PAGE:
# Cadence as a Training Tool

The first thing many runners do when they sign up for a race where they want to set a PR (personal record) or get on the podium in their age group is to find a training plan to follow. There’s nothing wrong with downloading a free training plan off the Internet or using one that’s built-in to your favorite running app but the training plan should be just one step. Once a runner has a plan, it would be ideal for them to start working with a coach who can help them figure out how to do the workouts on the plan to get the most benefit, as well as tailoring the plan to fit their schedule and fitness level. This blog post outlines how coaches and runners can consider using cadence as a training tool to help get the most out of a well-designed training program.

## The Running Speed Equation

I have a background in math, so I’ve always been interested in using mathematics in my coaching to help runners understand what they can do to improve their running and ultimately run faster as part of their training.

There are direct, mathematical relationships between some variables that affect speed that are under a runner’s control, and understanding the relationship between these variables, as well as being able to *change these variables in favorable ways*, can help runners run faster and meet their race day goals.

The mathematical relationship that interests me the most is between cadence (the number of steps/strides a runner takes in one minute of running) and stride length (the distance a runner travels from one footfall to the next). The fundamental relationship is simple: The product of these two variables equals your running speed.

*cadence x stride length = running speed*

Let’s examine this equation in more detail with a sample scenario.

*Two runners each ran a mile. Their average cadence and stride lengths were recorded below:*

*Runner A: 170 steps per minute and 0.75 m stride length. (~ 30 inches)**Runner B: 175 steps per minute and 0.88 m stride length (~35 inches).*

*The question is, which runner ran faster?”*

Basic logic would tell you that Runner B must have run faster because his **legs were moving faster** for the same distance (one mile), and **each of these quick steps was longer** than Runner A’s. Of course, this is precisely the case. To prove it, the data points in the example scenario above were actually pulled from my Garmin after a recent run (see Figure 1), which shows that the faster pace resulted from the 175/0.88 combination of cadence and stride length.

## Can you calculate your running speed from cadence and stride length?

The short answer is “yes.” But the bigger question is, “How?”. The answer is more complicated than you might think.

First, for whatever reason, Garmin and most other run-tracking systems measure stride length using metric units (meters). Yet, they measure pace and speed using imperial or standard units (minutes per mile or miles per hour, for example). The second thing that makes it complicated is that even the units in the same “system” are different (pace uses *minutes* per mile, speed uses miles per *hour*, and cadence uses steps per *minute*.) And since time isn’t a ten-based system like the metric system, it’s challenging to calculate anything measured in minutes or hours. But I’m digressing off the main point. How can we calculate speed or pace if we know cadence and stride?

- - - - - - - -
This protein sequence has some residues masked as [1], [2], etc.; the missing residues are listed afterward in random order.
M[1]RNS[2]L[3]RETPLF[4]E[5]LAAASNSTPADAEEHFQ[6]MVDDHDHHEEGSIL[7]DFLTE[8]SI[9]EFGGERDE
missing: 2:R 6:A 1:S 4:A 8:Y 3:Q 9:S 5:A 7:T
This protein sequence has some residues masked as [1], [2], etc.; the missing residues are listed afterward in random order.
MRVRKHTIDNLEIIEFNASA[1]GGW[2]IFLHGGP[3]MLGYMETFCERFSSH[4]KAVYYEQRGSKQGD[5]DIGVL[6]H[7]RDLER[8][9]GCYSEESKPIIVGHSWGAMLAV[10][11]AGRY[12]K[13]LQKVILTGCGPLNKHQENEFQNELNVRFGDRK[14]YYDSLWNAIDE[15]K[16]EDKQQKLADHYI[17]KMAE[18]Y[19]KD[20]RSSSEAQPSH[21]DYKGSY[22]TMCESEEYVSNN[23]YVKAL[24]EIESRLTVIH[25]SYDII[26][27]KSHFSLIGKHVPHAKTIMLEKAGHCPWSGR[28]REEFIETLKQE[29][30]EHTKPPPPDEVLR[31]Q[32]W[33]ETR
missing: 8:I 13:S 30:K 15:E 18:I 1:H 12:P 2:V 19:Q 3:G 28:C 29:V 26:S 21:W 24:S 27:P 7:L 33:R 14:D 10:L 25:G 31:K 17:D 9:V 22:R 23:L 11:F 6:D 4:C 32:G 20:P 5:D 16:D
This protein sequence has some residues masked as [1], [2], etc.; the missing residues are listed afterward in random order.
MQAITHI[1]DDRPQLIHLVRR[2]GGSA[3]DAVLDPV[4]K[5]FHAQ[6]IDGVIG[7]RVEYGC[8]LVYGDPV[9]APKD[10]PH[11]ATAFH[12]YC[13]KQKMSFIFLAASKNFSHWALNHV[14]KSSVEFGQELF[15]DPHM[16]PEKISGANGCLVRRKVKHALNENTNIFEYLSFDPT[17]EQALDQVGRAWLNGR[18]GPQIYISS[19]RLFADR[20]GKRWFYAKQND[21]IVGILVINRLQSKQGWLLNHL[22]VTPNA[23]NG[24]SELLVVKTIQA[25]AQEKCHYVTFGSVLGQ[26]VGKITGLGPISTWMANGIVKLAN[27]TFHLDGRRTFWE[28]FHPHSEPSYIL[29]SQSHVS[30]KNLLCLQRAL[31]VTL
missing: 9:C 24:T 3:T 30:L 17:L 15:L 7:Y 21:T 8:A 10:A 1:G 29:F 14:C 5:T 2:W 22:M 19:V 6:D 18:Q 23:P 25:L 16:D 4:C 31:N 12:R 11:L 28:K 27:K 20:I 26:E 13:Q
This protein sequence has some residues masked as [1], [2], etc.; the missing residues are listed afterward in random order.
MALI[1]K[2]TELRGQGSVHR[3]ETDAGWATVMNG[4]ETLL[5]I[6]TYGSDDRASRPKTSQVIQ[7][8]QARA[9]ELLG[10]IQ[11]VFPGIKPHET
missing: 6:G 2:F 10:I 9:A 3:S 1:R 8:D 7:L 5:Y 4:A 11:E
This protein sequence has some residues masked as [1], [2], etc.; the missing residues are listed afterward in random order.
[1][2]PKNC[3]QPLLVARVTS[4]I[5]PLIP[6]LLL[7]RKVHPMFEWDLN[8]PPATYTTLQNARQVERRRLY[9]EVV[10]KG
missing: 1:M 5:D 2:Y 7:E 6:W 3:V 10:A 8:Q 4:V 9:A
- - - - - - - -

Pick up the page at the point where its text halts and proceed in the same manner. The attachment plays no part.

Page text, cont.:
Earlier in this blog post, I mentioned that I was a math geek and loved calculating and using my math brain. Years ago, after extensive research on the Internet, I could not find a mathematical formula that would enable me to make these calculations, so through trial and error reasoning, I derived the formula for myself. See Figure 2.

*Note: Cadence must be measured in steps per minute and stride length in meters for this formula to work.*

Let’s give an example. What would the average running pace be if a runner’s average cadence is 180 and her stride length is one meter?

- First, we multiply 180 by one and get 180 (cadence times stride length, the inner parentheses).
- Then we divide 5,280 by 180, and we get 29.33 to complete what’s in the outer parentheses.
- Then we multiply 29.33 by 0.3048, and we get 8.9408. This means that the runner’s pace would be 8.9408 minutes per mile. But pace is usually written in hours/minute format, so we have to convert the decimal 0.9408 to minutes by multiplying it by 60 to get 56.

Therefore, if a runner averages a cadence of 180 and a stride length of one meter, her average pace would be 8:56 (minutes per mile).

Once I had figured out the formula mentioned above, I decided to try to create a calculator tool to do the calculations so I wouldn’t have to do them manually. I started with a spreadsheet version, and it worked well. Click here to access that spreadsheet. Enter your cadence and stride length in cells C7 and E7 to see what your pace will be (cell G7). Give it a try!

After creating the spreadsheet version of my cadence/stride length calculator, I decided to put it up on my website, offtoarunningstart.com, so I could share it with others because it could be used as a helpful training tool (more on that in a minute). I used a free tool called Calconic to create the calculator and put it on the website. Here is a link to the webpage with the calculator tool. *Please note that since Calconic doesn’t offer a way to convert decimal time into minutes, you will have to use the conversion table below the calculator to convert Pace into Min:Sec format.*

Have some fun trying out the calculator and read my next blog post, Using Cadence as a Training Tool, Part 2, when I post it next week.

*Keep running to the beat! And leave a comment to let me know if the calculator was helpful.*

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